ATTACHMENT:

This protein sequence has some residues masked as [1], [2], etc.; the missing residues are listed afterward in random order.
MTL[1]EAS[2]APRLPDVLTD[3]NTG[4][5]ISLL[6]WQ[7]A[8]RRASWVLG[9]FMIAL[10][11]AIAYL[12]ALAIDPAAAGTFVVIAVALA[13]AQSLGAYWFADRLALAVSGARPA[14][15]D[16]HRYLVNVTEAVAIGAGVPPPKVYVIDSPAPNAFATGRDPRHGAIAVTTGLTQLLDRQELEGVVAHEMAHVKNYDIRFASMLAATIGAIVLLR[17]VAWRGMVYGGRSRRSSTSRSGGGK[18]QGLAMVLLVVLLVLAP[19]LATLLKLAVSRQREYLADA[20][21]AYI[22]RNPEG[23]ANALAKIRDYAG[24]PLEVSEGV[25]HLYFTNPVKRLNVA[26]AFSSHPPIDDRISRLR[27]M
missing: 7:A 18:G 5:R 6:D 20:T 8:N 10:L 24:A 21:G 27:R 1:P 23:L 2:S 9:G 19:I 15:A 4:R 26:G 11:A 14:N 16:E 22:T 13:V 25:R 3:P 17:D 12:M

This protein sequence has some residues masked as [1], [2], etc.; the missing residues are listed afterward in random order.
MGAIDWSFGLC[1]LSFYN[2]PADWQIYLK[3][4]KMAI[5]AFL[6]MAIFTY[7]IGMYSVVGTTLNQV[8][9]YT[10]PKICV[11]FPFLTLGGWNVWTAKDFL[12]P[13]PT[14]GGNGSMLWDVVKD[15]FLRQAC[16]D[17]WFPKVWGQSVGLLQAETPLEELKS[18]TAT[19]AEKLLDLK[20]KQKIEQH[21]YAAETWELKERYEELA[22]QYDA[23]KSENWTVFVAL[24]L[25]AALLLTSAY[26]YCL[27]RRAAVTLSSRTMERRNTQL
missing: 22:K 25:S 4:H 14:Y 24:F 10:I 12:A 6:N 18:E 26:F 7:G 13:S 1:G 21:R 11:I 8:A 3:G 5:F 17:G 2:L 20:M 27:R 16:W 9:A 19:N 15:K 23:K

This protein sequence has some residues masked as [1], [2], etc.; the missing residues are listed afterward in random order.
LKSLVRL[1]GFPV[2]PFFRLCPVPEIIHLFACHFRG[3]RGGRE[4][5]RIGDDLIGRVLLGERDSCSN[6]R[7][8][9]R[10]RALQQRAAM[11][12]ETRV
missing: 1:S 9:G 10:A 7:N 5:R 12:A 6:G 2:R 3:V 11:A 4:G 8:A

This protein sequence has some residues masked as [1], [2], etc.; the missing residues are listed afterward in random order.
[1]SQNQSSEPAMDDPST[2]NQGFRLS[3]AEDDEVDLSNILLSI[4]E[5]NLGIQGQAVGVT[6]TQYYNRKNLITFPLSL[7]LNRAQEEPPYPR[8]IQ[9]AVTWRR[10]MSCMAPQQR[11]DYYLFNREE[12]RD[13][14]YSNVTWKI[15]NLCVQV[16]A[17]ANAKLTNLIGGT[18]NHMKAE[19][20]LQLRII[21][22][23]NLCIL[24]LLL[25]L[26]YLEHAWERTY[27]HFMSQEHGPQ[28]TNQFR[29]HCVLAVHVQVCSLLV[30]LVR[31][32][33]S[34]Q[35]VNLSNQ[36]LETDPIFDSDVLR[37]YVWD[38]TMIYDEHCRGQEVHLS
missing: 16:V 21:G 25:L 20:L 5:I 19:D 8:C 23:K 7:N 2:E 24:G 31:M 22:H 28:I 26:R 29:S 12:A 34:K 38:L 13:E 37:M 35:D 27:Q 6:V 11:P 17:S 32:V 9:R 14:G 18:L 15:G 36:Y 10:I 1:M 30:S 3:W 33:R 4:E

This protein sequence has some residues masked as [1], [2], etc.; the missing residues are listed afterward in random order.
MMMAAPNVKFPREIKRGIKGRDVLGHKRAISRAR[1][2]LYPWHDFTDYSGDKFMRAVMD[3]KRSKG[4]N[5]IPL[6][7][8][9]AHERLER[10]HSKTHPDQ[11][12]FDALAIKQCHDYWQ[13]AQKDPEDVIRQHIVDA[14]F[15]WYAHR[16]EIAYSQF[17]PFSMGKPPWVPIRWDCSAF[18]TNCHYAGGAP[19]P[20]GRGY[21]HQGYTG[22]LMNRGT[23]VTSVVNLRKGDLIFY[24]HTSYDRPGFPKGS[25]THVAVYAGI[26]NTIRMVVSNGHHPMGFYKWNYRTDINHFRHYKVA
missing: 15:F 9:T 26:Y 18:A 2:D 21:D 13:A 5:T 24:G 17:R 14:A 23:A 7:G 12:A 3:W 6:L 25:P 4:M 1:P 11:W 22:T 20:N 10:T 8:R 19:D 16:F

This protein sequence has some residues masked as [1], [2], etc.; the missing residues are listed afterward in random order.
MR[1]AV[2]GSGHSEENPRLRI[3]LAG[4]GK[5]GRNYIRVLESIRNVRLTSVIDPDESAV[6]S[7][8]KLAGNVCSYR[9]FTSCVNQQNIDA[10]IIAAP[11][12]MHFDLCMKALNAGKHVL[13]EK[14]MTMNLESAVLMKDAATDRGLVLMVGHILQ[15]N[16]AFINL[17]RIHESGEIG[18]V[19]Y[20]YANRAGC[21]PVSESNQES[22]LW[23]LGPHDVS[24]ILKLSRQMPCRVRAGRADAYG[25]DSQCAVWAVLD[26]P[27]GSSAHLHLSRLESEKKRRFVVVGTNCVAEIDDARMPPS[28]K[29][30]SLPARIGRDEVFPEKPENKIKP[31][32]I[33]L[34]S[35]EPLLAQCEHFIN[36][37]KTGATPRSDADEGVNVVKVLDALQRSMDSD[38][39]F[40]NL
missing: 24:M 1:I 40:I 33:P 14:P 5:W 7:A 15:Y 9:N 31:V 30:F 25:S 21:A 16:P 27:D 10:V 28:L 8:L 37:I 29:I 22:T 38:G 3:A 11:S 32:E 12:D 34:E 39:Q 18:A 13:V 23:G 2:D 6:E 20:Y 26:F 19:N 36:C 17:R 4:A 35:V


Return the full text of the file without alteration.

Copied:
This protein sequence has some residues masked as [1], [2], etc.; the missing residues are listed afterward in random order.
MTL[1]EAS[2]APRLPDVLTD[3]NTG[4][5]ISLL[6]WQ[7]A[8]RRASWVLG[9]FMIAL[10][11]AIAYL[12]ALAIDPAAAGTFVVIAVALA[13]AQSLGAYWFADRLALAVSGARPA[14][15]D[16]HRYLVNVTEAVAIGAGVPPPKVYVIDSPAPNAFATGRDPRHGAIAVTTGLTQLLDRQELEGVVAHEMAHVKNYDIRFASMLAATIGAIVLLR[17]VAWRGMVYGGRSRRSSTSRSGGGK[18]QGLAMVLLVVLLVLAP[19]LATLLKLAVSRQREYLADA[20][21]AYI[22]RNPEG[23]ANALAKIRDYAG[24]PLEVSEGV[25]HLYFTNPVKRLNVA[26]AFSSHPPIDDRISRLR[27]M
missing: 7:A 18:G 5:R 6:D 20:T 8:N 10:L 24:A 21:G 27:R 1:P 23:L 2:S 9:G 19:I 15:A 4:R 26:G 11:A 14:N 16:E 22:T 13:V 25:R 3:P 17:D 12:M

This protein sequence has some residues masked as [1], [2], etc.; the missing residues are listed afterward in random order.
MGAIDWSFGLC[1]LSFYN[2]PADWQIYLK[3][4]KMAI[5]AFL[6]MAIFTY[7]IGMYSVVGTTLNQV[8][9]YT[10]PKICV[11]FPFLTLGGWNVWTAKDFL[12]P[13]PT[14]GGNGSMLWDVVKD[15]FLRQAC[16]D[17]WFPKVWGQSVGLLQAETPLEELKS[18]TAT[19]AEKLLDLK[20]KQKIEQH[21]YAAETWELKERYEELA[22]QYDA[23]KSENWTVFVAL[24]L[25]AALLLTSAY[26]YCL[27]RRAAVTLSSRTMERRNTQL
missing: 22:K 25:S 4:H 14:Y 24:F 10:I 12:A 6:N 18:E 26:F 7:G 13:S 1:G 21:R 11:I 8:A 3:G 5:F 17:G 2:L 20:M 27:R 16:W 9:A 19:N 15:K 23:K

This protein sequence has some residues masked as [1], [2], etc.; the missing residues are listed afterward in random order.
LKSLVRL[1]GFPV[2]PFFRLCPVPEIIHLFACHFRG[3]RGGRE[4][5]RIGDDLIGRVLLGERDSCSN[6]R[7][8][9]R[10]RALQQRAAM[11][12]ETRV
missing: 1:S 9:G 10:A 7:N 5:R 12:A 6:G 2:R 3:V 11:A 4:G 8:A

This protein sequence has some residues masked as [1], [2], etc.; the missing residues are listed afterward in random order.
[1]SQNQSSEPAMDDPST[2]NQGFRLS[3]AEDDEVDLSNILLSI[4]E[5]NLGIQGQAVGVT[6]TQYYNRKNLITFPLSL[7]LNRAQEEPPYPR[8]IQ[9]AVTWRR[10]MSCMAPQQR[11]DYYLFNREE[12]RD[13][14]YSNVTWKI[15]NLCVQV[16]A[17]ANAKLTNLIGGT[18]NHMKAE[19][20]LQLRII[21][22][23]NLCIL[24]LLL[25]L[26]YLEHAWERTY[27]HFMSQEHGPQ[28]TNQFR[29]HCVLAVHVQVCSLLV[30]LVR[31][32][33]S[34]Q[35]VNLSNQ[36]LETDPIFDSDVLR[37]YVWD[38]TMIYDEHCRGQEVHLS
missing: 16:V 21:G 25:L 20:L 5:I 19:D 8:C 23:K 7:N 2:E 24:G 31:M 22:H 28:I 26:R 29:S 12:A 34:K 38:L 13:E 37:M 35:D 27:Q 6:V 11:P 17:S 32:V 9:R 14:G 18:L 15:G 36:Y 10:I 1:M 30:S 3:W 33:R 4:E

This protein sequence has some residues masked as [1], [2], etc.; the missing residues are listed afterward in random order.
MMMAAPNVKFPREIKRGIKGRDVLGHKRAISRAR[1][2]LYPWHDFTDYSGDKFMRAVMD[3]KRSKG[4]N[5]IPL[6][7][8][9]AHERLER[10]HSKTHPDQ[11][12]FDALAIKQCHDYWQ[13]AQKDPEDVIRQHIVDA[14]F[15]WYAHR[16]EIAYSQF[17]PFSMGKPPWVPIRWDCSAF[18]TNCHYAGGAP[19]P[20]GRGY[21]HQGYTG[22]LMNRGT[23]VTSVVNLRKGDLIFY[24]HTSYDRPGFPKGS[25]THVAVYAGI[26]NTIRMVVSNGHHPMGFYKWNYRTDINHFRHYKVA
missing: 15:F 9:T 26:Y 18:A 2:D 21:D 13:A 5:T 24:G 17:R 14:A 23:A 7:G 12:A 3:W 6:L 25:P 4:M 1:P 11:W 22:T 20:N 10:T 8:R 19:D 16:F

This protein sequence has some residues masked as [1], [2], etc.; the missing residues are listed afterward in random order.
MR[1]AV[2]GSGHSEENPRLRI[3]LAG[4]GK[5]GRNYIRVLESIRNVRLTSVIDPDESAV[6]S[7][8]KLAGNVCSYR[9]FTSCVNQQNIDA[10]IIAAP[11][12]MHFDLCMKALNAGKHVL[13]EK[14]MTMNLESAVLMKDAATDRGLVLMVGHILQ[15]N[16]AFINL[17]RIHESGEIG[18]V[19]Y[20]YANRAGC[21]PVSESNQES[22]LW[23]LGPHDVS[24]ILKLSRQMPCRVRAGRADAYG[25]DSQCAVWAVLD[26]P[27]GSSAHLHLSRLESEKKRRFVVVGTNCVAEIDDARMPPS[28]K[29][30]SLPARIGRDEVFPEKPENKIKP[31][32]I[33]L[34]S[35]EPLLAQCEHFIN[36][37]KTGATPRSDADEGVNVVKVLDALQRSMDSD[38][39]F[40]NL
missing: 24:M 1:I 40:I 33:P 14:P 5:W 7:A 15:Y 9:N 31:V 30:F 25:S 21:A 16:P 27:D 10:V 28:L 8:L 37:I 29:I 22:T 38:G 3:A 11:S 32:E 12:D 34:E 39:Q 18:A 13:V 23:G 2:D 6:E 20:Y 26:F 19:N 36:C 17:R 4:A 35:V